The CFTC will need to be reauthorized in 2005. Reauthorization has traditionally provided Congress with an opportunity to address concerns about the workings of our statute. Gazing into my crystal ball, I would like to provide a guess of what areas might be studied.
Since the last reauthorization, corporate scandals have rocked the financial markets, primarily on the equity side of the ledger. Nevertheless, Congressional policy makers for the futures industry should rightly explore whether our statute or regulations need to be adjusted to detect and deter such corporate wrongdoing.
Specifically, one area worthy of discussion is self-regulation in the context of corporate governance. The CFTC staff is in the midst of a study on self-regulation that will make findings and recommendations to the Commission in the coming months. And I praise the forward thinking of some of the exchanges themselves that have made changes in their board structure to eliminate conflicts between their regulatory functions and their profit centers. However, I believe our statute could be clearer regarding the objectives that are expected of self-regulatory organizations. Just as core principles have provided public guideposts for contract markets and clearing organizations, they could serve a similarly important function for self-regulatory organizations. Self-regulatory core principles would provide exchanges and registered futures associations with concrete public directives while allowing them the flexibility to structure their organization to meet specific business needs. It would also offer the CFTC a template when its staff conducts compliance audits on such organizations. As government and public institutions continue to study this issue, including our own agency, I am confident that a logical and well-founded outgrowth of such deliberations will be core principles for self-regulation.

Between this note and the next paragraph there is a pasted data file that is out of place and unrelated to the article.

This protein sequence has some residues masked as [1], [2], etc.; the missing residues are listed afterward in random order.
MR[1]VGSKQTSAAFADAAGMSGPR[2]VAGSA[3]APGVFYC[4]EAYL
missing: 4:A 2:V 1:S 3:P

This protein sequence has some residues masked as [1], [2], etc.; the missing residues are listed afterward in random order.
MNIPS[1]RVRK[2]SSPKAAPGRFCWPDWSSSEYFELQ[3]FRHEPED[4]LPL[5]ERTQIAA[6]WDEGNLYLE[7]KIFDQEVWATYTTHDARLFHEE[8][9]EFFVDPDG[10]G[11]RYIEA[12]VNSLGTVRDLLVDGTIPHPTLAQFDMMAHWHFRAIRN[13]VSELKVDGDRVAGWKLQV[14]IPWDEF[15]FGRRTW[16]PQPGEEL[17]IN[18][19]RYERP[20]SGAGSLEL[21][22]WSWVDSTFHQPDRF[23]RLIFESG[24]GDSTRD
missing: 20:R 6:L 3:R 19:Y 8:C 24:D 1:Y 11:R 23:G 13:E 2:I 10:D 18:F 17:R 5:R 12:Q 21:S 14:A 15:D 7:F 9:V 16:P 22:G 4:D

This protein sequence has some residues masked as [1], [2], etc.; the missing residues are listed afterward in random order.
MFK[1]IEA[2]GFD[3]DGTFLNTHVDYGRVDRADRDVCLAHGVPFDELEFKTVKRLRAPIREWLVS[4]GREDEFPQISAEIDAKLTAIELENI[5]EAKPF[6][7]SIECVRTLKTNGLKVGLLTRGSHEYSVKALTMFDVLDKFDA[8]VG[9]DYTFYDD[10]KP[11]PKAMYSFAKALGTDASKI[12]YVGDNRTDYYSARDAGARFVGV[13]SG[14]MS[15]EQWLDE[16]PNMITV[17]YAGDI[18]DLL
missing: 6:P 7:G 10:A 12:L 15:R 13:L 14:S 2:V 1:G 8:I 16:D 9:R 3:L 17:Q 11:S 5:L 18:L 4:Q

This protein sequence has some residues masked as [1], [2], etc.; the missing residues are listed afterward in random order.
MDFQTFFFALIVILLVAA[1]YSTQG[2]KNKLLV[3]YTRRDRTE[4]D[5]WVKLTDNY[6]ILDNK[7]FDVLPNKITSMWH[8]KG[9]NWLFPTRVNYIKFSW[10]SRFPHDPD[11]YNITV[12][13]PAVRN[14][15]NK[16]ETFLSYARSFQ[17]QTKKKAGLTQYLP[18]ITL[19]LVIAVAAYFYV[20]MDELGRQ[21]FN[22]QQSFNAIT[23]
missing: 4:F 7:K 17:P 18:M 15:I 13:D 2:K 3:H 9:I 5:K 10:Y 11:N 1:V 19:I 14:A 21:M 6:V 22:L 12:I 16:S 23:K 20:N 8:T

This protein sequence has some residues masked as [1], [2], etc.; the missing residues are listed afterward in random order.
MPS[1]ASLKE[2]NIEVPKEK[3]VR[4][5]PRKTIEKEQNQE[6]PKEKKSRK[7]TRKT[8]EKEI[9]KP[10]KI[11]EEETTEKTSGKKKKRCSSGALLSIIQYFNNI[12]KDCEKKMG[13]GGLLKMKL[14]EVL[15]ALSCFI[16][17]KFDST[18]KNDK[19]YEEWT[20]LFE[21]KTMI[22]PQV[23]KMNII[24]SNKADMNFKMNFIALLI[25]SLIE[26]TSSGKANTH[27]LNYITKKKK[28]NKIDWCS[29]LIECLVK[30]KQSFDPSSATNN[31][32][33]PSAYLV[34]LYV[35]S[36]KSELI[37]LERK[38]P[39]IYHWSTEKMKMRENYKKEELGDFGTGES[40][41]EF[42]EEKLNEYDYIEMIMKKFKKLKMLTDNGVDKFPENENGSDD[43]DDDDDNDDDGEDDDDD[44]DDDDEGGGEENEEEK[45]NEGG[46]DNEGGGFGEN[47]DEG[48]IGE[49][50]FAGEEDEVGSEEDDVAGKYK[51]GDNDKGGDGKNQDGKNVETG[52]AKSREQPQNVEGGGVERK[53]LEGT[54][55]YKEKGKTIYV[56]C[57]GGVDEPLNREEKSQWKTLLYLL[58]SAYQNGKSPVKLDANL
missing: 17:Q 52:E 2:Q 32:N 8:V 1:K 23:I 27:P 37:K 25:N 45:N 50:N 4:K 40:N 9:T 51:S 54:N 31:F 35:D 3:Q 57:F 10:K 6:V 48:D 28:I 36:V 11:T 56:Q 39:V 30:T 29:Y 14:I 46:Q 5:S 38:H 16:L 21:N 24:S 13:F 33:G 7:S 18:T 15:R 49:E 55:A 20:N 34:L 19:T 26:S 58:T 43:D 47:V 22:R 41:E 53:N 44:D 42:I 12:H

I also believe that Congress should study the adequacy of our fraud and manipulation authorities. The very nature of the risk markets has changed. Most of the new electronic exchanges coming online are not brokered transactions, but principle-to-principle trades. Yet our statute’s anti-fraud authority only applies to intermediated trades—the infamous “for and on behalf of” language. There are no policy justifications that I have heard that would argue against extending these authorities to principle trades. As a result, I believe our Act should be amended accordingly.
The collapse of Enron and other problems in the energy-trading sector have highlighted the potential need for clarifications to our fraud and manipulation authorities in the area of OTC transactions in exempt energy commodities. Congress continues to explore whether additional authorities, if any, are needed by the CFTC and other Federal regulators to ensure that OTC energy trading remains free from fraud and manipulation. To the credit of our enforcement staff, our agency has used its authorities to settle 13 energy trading cases for over $180 million in penalties, and I expect these enforcement actions will serve as a deterrent for similar behavior in the future. But without having tested our authority in a court of law, there remains some uncertainty to whether energy transactions are excluded from our Act, in which case our fraud and manipulation authorities would not apply, or exempt from the statute, in which case we retain certain fraud and manipulation authorities. I believe that such important clarifications are worth exploring.
In closing, I appreciate the Chicago Bar Association for inviting me to speak here today, and look forward to any questions you might have.
Last Updated: July 22, 2007